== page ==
"Every day I'm talking to the people of Australia about what we in the Coalition can do to improve their lives" ... Opposition Leader Tony Abbott. Photo: Alex Ellinghausen
TONY ABBOTT has attributed his latest popularity plunge to ''nasty, personal'' attacks by Labor, as Liberal MPs confided their leader needed to cut down his media appearances to soften his own reputation for negativity.
Commenting after the latest Newspoll showed his satisfaction rating had hit a personal low, Mr Abbott sought to project a positive demeanour and said he would not stoop to the ''nasty, personal commentary'' of Labor.
''Every day I'm talking to the people of Australia about what we in the Coalition can do to improve their lives,'' Mr Abbott said in Kevin Rudd's seat of Griffith, where he was launching the campaign of the Liberal candidate, Bill Glasson. ''I just want to talk about how we can be a better country, how we can give new hope to the Australian people, how Australians can be their best selves in the years to come.''
Mr Abbott has been singled by the government in recent months. The Prime Minister, Julia Gillard, has labelled him a misogynist and sexist. The Climate Change Minister, Greg Combet, is fighting back against Mr Abbott's claims about the carbon tax, describing them as ''complete bullshit''.
But Liberal MPs believe Mr Abbott, who has started to cut back on his daily media appearances, has suffered because of his attack skills and needs to leave more of the attack politics to his deputies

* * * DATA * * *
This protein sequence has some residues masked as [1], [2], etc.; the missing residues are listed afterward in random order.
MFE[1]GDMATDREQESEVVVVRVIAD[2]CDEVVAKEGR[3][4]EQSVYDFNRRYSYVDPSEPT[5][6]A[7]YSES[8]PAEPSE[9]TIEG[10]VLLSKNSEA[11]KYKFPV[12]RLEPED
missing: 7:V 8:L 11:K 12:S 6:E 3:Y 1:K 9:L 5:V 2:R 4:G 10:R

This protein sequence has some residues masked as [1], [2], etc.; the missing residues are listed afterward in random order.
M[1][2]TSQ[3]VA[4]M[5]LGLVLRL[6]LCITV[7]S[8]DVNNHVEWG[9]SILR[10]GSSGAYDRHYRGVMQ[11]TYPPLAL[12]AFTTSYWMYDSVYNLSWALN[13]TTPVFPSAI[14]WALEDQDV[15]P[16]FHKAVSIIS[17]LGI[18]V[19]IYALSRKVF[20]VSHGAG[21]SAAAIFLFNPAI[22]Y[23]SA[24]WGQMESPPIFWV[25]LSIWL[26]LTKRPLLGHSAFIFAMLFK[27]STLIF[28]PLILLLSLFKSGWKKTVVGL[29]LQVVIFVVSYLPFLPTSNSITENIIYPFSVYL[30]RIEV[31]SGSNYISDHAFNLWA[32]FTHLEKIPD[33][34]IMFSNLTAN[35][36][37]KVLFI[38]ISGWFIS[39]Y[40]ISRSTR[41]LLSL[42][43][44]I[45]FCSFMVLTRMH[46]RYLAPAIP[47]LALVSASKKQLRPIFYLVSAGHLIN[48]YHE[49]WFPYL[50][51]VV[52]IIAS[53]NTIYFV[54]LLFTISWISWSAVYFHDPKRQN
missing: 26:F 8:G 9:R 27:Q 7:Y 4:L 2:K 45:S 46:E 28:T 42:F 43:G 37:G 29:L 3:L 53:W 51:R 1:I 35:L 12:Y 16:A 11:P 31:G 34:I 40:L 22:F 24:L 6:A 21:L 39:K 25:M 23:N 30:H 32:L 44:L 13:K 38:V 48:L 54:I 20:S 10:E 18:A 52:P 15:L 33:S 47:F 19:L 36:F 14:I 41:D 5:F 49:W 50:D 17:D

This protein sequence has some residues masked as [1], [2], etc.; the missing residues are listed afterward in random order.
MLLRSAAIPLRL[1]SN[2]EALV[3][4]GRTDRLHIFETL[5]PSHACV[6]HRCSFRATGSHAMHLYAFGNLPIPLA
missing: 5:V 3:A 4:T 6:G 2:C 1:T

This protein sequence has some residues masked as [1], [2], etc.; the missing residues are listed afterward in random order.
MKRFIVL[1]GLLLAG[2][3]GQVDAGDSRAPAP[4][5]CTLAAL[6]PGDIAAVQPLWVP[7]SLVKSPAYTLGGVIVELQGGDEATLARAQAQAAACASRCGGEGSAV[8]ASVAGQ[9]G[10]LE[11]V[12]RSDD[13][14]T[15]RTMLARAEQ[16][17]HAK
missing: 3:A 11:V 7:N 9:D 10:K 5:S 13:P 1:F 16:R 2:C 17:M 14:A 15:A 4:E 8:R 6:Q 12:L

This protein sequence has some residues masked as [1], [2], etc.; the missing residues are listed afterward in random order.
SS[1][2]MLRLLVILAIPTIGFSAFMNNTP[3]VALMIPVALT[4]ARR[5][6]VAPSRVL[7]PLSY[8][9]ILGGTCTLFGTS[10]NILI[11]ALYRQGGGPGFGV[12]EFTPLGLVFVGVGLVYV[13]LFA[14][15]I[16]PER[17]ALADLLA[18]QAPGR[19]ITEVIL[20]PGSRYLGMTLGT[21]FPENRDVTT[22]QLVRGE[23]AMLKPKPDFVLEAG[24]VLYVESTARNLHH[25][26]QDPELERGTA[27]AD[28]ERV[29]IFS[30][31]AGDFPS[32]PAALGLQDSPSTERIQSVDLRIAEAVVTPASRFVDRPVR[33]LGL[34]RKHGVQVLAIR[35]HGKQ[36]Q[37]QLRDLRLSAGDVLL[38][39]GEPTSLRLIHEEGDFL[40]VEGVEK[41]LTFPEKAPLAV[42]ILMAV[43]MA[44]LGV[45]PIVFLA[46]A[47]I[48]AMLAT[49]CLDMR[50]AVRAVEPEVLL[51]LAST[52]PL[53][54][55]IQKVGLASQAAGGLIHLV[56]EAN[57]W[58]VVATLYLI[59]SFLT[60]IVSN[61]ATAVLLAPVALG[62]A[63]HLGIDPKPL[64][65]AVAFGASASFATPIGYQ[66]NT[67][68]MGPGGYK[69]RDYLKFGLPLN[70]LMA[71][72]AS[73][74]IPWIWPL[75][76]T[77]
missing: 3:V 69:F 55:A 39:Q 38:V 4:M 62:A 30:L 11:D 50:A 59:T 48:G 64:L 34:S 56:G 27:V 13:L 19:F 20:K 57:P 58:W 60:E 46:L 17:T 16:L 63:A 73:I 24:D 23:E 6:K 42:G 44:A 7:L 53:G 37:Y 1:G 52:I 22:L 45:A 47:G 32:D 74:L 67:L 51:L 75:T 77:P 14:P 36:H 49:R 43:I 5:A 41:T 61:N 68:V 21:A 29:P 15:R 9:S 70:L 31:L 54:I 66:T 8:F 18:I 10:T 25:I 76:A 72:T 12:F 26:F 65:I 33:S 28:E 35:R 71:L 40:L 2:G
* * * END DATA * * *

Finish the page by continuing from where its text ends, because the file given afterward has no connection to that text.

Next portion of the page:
Summing up the views of colleagues, one MP said Mr Abbott was ''so good at giving the hard negative line of the day'' that it he always featured on the evening news, even if others such as Joe Hockey, Julie Bishop or Christopher Pyne had delivered the same line that day.
''Tony squeezes them out because he does it better,'' he said. ''He should be doing less.''
The shadow attorney-general, George Brandis, said Mr Abbott had taken a personal hit for his targeting of the government but, importantly, had put the Coalition in an election-winning position.
The latest Newspoll, published on Tuesday, showed Labor within striking distance of the Coalition, trailing in a two-party-preferred basis by 51 per cent to 49 per cent. Mr Abbott's satisfaction rating fell to 27 per cent, while his dissatisfaction rating is 63 per cent.